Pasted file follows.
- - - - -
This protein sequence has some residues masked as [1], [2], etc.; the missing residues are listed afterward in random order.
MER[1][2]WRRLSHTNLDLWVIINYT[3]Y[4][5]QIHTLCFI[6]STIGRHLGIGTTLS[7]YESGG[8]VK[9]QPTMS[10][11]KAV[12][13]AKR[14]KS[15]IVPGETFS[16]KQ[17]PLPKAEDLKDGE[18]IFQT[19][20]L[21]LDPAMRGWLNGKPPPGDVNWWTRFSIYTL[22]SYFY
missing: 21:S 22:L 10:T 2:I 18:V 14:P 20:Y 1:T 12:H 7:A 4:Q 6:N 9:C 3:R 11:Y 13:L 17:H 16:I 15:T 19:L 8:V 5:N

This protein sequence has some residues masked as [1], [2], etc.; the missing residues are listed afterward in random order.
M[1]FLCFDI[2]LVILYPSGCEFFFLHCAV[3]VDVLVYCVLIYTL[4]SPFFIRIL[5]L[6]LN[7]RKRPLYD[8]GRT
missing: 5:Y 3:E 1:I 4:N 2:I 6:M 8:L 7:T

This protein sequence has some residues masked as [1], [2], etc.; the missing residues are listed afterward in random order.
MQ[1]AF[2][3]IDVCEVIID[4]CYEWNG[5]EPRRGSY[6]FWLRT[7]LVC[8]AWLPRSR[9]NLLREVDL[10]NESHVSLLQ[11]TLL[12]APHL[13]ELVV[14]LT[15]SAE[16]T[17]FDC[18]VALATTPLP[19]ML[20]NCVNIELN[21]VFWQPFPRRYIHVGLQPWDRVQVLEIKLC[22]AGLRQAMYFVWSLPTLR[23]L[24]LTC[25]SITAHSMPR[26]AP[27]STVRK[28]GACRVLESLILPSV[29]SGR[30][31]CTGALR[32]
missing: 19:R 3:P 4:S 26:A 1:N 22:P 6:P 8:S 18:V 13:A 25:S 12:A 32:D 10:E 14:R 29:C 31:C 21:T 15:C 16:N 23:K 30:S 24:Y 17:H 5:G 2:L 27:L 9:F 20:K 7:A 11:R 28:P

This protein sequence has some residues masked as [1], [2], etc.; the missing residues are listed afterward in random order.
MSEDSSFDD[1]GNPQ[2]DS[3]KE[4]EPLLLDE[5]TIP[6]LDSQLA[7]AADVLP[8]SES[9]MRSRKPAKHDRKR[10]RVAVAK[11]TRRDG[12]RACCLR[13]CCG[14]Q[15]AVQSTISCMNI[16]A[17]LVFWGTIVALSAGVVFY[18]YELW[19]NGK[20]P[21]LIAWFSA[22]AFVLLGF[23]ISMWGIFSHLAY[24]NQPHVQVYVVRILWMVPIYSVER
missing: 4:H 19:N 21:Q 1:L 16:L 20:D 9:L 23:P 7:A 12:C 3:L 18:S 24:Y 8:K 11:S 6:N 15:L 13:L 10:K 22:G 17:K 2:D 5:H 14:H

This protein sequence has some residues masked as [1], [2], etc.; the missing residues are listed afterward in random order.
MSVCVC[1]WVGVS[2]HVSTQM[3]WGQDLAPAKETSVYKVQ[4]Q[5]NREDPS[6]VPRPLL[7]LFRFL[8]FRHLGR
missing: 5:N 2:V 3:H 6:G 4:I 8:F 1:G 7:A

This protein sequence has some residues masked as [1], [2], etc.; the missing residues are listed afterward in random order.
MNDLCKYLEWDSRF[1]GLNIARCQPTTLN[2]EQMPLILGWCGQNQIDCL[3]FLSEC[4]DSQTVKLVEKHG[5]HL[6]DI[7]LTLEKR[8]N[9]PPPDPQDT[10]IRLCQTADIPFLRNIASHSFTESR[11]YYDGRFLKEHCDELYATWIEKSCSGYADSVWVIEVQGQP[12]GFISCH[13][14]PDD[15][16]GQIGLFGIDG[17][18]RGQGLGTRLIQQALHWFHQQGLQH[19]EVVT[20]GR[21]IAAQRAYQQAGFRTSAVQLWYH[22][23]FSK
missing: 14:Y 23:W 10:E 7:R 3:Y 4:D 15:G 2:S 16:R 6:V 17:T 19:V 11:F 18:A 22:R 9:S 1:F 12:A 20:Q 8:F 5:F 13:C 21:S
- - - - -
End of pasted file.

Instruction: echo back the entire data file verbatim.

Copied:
This protein sequence has some residues masked as [1], [2], etc.; the missing residues are listed afterward in random order.
MER[1][2]WRRLSHTNLDLWVIINYT[3]Y[4][5]QIHTLCFI[6]STIGRHLGIGTTLS[7]YESGG[8]VK[9]QPTMS[10][11]KAV[12][13]AKR[14]KS[15]IVPGETFS[16]KQ[17]PLPKAEDLKDGE[18]IFQT[19][20]L[21]LDPAMRGWLNGKPPPGDVNWWTRFSIYTL[22]SYFY
missing: 21:S 22:L 10:T 2:I 18:V 14:P 20:Y 1:T 12:H 7:A 4:Q 6:N 9:C 3:R 11:Y 13:L 17:H 16:I 15:T 19:L 8:V 5:N

This protein sequence has some residues masked as [1], [2], etc.; the missing residues are listed afterward in random order.
M[1]FLCFDI[2]LVILYPSGCEFFFLHCAV[3]VDVLVYCVLIYTL[4]SPFFIRIL[5]L[6]LN[7]RKRPLYD[8]GRT
missing: 5:Y 3:E 1:I 4:N 2:I 6:M 8:L 7:T

This protein sequence has some residues masked as [1], [2], etc.; the missing residues are listed afterward in random order.
MQ[1]AF[2][3]IDVCEVIID[4]CYEWNG[5]EPRRGSY[6]FWLRT[7]LVC[8]AWLPRSR[9]NLLREVDL[10]NESHVSLLQ[11]TLL[12]APHL[13]ELVV[14]LT[15]SAE[16]T[17]FDC[18]VALATTPLP[19]ML[20]NCVNIELN[21]VFWQPFPRRYIHVGLQPWDRVQVLEIKLC[22]AGLRQAMYFVWSLPTLR[23]L[24]LTC[25]SITAHSMPR[26]AP[27]STVRK[28]GACRVLESLILPSV[29]SGR[30][31]CTGALR[32]
missing: 19:R 3:P 4:S 26:A 1:N 22:P 6:P 8:S 18:V 13:A 25:S 12:A 32:D 10:E 14:R 29:C 31:C 21:T 15:C 16:N 23:K 30:S 24:Y 17:H 5:G 2:L 27:L 9:F 20:K 7:A 11:R 28:P

This protein sequence has some residues masked as [1], [2], etc.; the missing residues are listed afterward in random order.
MSEDSSFDD[1]GNPQ[2]DS[3]KE[4]EPLLLDE[5]TIP[6]LDSQLA[7]AADVLP[8]SES[9]MRSRKPAKHDRKR[10]RVAVAK[11]TRRDG[12]RACCLR[13]CCG[14]Q[15]AVQSTISCMNI[16]A[17]LVFWGTIVALSAGVVFY[18]YELW[19]NGK[20]P[21]LIAWFSA[22]AFVLLGF[23]ISMWGIFSHLAY[24]NQPHVQVYVVRILWMVPIYSVER
missing: 4:H 19:N 21:Q 1:L 16:L 20:D 9:L 23:P 7:A 12:C 3:L 18:S 24:Y 8:K 11:S 6:N 15:L 13:L 10:K 22:G 17:K 2:D 5:H 14:H

This protein sequence has some residues masked as [1], [2], etc.; the missing residues are listed afterward in random order.
MSVCVC[1]WVGVS[2]HVSTQM[3]WGQDLAPAKETSVYKVQ[4]Q[5]NREDPS[6]VPRPLL[7]LFRFL[8]FRHLGR
missing: 5:N 2:V 3:H 6:G 4:I 8:F 1:G 7:A

This protein sequence has some residues masked as [1], [2], etc.; the missing residues are listed afterward in random order.
MNDLCKYLEWDSRF[1]GLNIARCQPTTLN[2]EQMPLILGWCGQNQIDCL[3]FLSEC[4]DSQTVKLVEKHG[5]HL[6]DI[7]LTLEKR[8]N[9]PPPDPQDT[10]IRLCQTADIPFLRNIASHSFTESR[11]YYDGRFLKEHCDELYATWIEKSCSGYADSVWVIEVQGQP[12]GFISCH[13][14]PDD[15][16]GQIGLFGIDG[17][18]RGQGLGTRLIQQALHWFHQQGLQH[19]EVVT[20]GR[21]IAAQRAYQQAGFRTSAVQLWYH[22][23]FSK
missing: 14:Y 23:W 10:E 7:R 3:Y 4:D 15:G 2:S 16:R 6:V 17:T 19:V 11:F 18:A 22:R 9:S 1:F 12:A 20:Q 8:F 5:F 13:C 21:S